Adios, Christmas


Chuck Colson

Want to control peoples’ minds? Simply control the words they use — or don’t use. I’ll explain more, next on BreakPoint.
Chuck Colson

I recently met a man who left his native Cuba when he was eleven years old. He came from an upper class family and remembered Cuba as a very beautiful country where the people got along well with one another.

Fifty years later, he finally got a chance to go back. Sure, he knew that Communism had impoverished the country, but nothing prepared him for the shock of seeing first hand what had become of his native land. The country has been totally sapped of its energy and strength and resources.  People get a ration of food for a month that only lasts them two weeks; so the rest of the time they lie, steal, borrow, beg, whatever they have to do to get food.

It wasn’t only the diminished standard of living that shocked him: He told me about the extent to which the church has been suppressed by the Castro brothers. In fact, not only is freedom of religion severely curtailed in Cuba, there is an effort to expunge words and phrase that contain references to God!

An obvious is the Spanish word for “goodbye,” adios. It literally means “to God.” So, this gentleman told me, it is now suspect. In fact, there is a whole host of other common Spanish idioms being expunged from the language—expressions people had used all their lives. And they’re being expunged precisely because they refer to God. In Cuba, as in any totalitarian state, you can get into serious trouble for using the words and expressing ideas banned by the government.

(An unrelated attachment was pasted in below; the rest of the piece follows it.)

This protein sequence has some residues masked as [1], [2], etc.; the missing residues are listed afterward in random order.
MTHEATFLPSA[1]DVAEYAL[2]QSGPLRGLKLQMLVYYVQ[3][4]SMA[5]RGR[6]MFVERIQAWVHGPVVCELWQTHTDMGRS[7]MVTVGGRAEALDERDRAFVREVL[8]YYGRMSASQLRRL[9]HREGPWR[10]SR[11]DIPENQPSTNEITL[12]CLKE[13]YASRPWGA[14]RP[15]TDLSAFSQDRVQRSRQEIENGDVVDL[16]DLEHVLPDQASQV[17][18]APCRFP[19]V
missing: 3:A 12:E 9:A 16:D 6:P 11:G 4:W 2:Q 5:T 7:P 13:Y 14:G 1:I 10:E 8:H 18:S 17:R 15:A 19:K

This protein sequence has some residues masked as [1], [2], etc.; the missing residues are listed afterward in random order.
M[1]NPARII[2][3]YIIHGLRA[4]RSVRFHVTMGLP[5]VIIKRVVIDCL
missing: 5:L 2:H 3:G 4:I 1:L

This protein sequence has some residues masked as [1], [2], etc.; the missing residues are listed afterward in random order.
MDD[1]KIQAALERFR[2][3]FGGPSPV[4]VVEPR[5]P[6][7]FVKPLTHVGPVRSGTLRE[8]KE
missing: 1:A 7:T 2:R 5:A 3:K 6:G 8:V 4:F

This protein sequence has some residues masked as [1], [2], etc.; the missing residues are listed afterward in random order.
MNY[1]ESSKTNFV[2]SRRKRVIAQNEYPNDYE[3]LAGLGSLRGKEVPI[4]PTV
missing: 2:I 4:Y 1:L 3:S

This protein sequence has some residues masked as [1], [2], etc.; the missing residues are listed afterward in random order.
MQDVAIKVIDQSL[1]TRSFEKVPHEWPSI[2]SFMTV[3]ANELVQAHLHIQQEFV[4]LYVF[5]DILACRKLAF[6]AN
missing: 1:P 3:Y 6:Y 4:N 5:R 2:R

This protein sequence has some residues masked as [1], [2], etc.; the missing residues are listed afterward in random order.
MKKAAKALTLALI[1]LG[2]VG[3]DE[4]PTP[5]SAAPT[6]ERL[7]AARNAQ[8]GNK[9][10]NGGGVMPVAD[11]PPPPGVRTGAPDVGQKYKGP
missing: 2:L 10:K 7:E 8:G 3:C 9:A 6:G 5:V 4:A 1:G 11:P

Listening to him, I realized that our culture is doing something similar right here at home: shape people’s beliefs and attitudes by controlling the language they use. The pressure may be more subtle, and the people doing the controlling may be private, not governmental actors, but the goals and effects are the same.

The effort is on obvious display during Christmas. Case in point: for seventy years, Tulsa has held a Christmas parade. Now, no one would ever mistake the parade for a church service: Santa Claus plays a far bigger role than the infant Jesus.

Yet even this watered-down reference to Christ was too much: in the last year, “Christmas” was dropped from the title in favor of “holiday.” If “Christmas” is too much for what is arguably the buckle of the “Bible Belt,” where can you use the phrase?

If you think that this is much ado about nothing and that “happy Holidays” is a perfectly acceptable substitute, you’re missing the whole point. The issue here isn’t avoiding offense – it’s redefining the terms of our discussion, eradicating or at least marginalizing any references to God in the public square. It’s to make people think twice about invoking God, even in passing, in public. Once you control their language, you control the way they think and behave.

The irony is that the approved word “holiday” is itself derived from “holy day”!  All of this linguistic nonsense is another reminder of why Christians need to reclaim Christmas. The larger culture may be intent on taking Christ out of Christmas but, that’s all the more reason for us to place Him at the center of ours.

In fact, today on my Two Minute Warning, I talk more about the need for Christians to recapture the true meaning of Christmas. Please, go to and watch it today.

And may you and yours have a blessed Christmas, and a happy holy-day season.


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